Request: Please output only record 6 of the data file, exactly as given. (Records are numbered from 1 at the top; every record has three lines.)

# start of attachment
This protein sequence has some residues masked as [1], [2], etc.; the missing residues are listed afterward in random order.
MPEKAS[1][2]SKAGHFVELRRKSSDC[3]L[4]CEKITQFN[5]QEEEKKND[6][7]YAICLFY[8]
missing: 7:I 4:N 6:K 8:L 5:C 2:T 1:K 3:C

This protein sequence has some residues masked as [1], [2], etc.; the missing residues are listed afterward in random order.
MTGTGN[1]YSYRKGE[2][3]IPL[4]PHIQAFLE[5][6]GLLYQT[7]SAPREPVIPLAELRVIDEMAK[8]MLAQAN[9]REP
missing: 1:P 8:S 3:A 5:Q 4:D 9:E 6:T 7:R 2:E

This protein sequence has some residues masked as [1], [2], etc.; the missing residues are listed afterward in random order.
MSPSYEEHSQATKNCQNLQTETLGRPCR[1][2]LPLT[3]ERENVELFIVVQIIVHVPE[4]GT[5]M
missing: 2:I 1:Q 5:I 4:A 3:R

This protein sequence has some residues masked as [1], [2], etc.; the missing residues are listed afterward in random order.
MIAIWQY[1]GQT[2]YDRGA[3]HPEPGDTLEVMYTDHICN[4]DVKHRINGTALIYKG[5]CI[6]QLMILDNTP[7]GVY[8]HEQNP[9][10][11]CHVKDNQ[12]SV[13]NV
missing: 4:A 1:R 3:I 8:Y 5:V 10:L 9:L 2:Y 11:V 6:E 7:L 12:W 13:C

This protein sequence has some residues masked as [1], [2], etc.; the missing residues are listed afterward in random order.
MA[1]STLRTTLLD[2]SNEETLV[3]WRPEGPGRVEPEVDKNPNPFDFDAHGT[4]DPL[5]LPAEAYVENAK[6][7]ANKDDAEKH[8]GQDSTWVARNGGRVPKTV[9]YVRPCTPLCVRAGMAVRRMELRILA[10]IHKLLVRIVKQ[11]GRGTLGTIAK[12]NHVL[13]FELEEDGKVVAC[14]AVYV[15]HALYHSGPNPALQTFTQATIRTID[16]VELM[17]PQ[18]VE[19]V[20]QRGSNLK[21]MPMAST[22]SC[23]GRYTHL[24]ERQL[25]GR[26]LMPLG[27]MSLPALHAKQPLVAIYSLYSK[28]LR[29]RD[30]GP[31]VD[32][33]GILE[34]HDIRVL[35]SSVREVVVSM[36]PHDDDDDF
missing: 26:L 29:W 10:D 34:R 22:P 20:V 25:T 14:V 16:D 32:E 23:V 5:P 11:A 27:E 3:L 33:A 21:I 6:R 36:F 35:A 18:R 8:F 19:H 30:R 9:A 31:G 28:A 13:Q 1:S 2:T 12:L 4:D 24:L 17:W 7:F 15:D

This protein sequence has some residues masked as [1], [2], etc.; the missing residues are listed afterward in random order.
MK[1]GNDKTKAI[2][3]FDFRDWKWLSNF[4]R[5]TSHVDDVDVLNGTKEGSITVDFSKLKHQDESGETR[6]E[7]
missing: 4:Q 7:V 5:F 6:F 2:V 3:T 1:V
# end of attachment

This protein sequence has some residues masked as [1], [2], etc.; the missing residues are listed afterward in random order.
MK[1]GNDKTKAI[2][3]FDFRDWKWLSNF[4]R[5]TSHVDDVDVLNGTKEGSITVDFSKLKHQDESGETR[6]E[7]
missing: 4:Q 7:V 5:F 6:F 2:V 3:T 1:V